Since everyone was worried about their jobs in 2002, not a huge amount of attention has been paid to technology this year. This doesn’t excuse software developers from the following list of products/technologies I still CAN’T BELIEVE haven’t been done well. In the vein of Holy Shit Lists, this list could be considered a brief WHAT THE HELL? list.
The problem: The bookmark format has, essentially, not changed since Netscape 3.x – this an atrocity. In Internet Explorer 6, I’m still baffled about how to move one bookmark to another without firing up the tremendously useful “Organize Favorites” dialog.
Both IE and Mozilla variants have sidebar windows which present bookmarks/favorites in a more scalable, search form, but it’s STILL the same old boring bookmark format.
The glimmer of hope: I’m seriously hopped on RSS kool-aid as of recent which means I’m seeing all solutions to problems in terms of RSS, but I do think RSS feeds will totally replace bookmarks in the next several years. Why? They do what bookmarks should have done long ago – they’re dynamic. If I tell my RSS reader that I care about this feed, the reader regular checks that feed for new stuff and tells me where that new stuff is.
While RSS popularity growing, RSS readers while have the same issues of scale that bookmarks have/did. Fortunately, there are very bright people devoting entire applications to the cause.
Centralized, OS independent storage.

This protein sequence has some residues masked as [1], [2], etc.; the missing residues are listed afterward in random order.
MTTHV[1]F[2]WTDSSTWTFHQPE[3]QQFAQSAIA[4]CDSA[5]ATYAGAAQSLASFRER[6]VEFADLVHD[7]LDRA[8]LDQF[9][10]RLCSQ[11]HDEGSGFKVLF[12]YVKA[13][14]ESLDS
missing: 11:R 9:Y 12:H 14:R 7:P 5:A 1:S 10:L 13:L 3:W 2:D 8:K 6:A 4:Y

The problem: I’m officially a two operating system guy. I’m using XP half the time and Mac OS X the other. This means I’m reading and finding stuff on one machine that I must have on the other. There are a variety of nuts and bolts ways to do this (FTP, Network Home Directories, iDisk), but solutions tend to be OS dependant and when they try to bridge the gap, the integration bugs make them annoying to use.
Why it’s hard & the glimmer of hope: Both Microsoft and Apple spent the 90s and the early 00s fortifying their operating system fortresses against incursion making sure the inhabitants were content while blissfully ignoring other fortresses. Problem with that scenario is the inhabitants start to inbreed and then the offspring get weird. Thanks to the Net and the United States government, Microsoft appears to be open the portcullis and acknowledging that integration is a good thing. Meanwhile, as a survival tactic, Apple’s Jaguar has a bevy of bridge gapping features geared at making Mac’s useful in a Windows environment.
The worth-mentioning glimmer of hope: I haven’t used WebDAV, but “folks who know” claim it’s a step in the right direction. Great, so when are Microsoft and Apple going to build seamless access into the OS?
Centralized, OS independent identity caching.
Riding on the centralized storage idea, I’d also like a secure way to store my identity and preferences. Microsoft has blown millions on trying to do this with Passport, but, in my opinion, consumers (and, more importantly, businesses) have avoided it. Bright move.
Sun’s Liberty Alliance hasn’t been in on my radar for months, but a quick glimpse of their site shows they’ve got a FLASH demonstration of what their 1.0 specification will provide. Go Sun?
The glimmer of hope: Privacy advocates are justified in being concerned about identity caching mechanisms. I am happy they are super paranoid about this stuff because I just don’t have time to be rabid enough. Still, there is a solution out there and the personal productivity gains I’ll reap by not having to remember one of a dozen passwords I currently have in play are significant.
Ok, what’d I miss?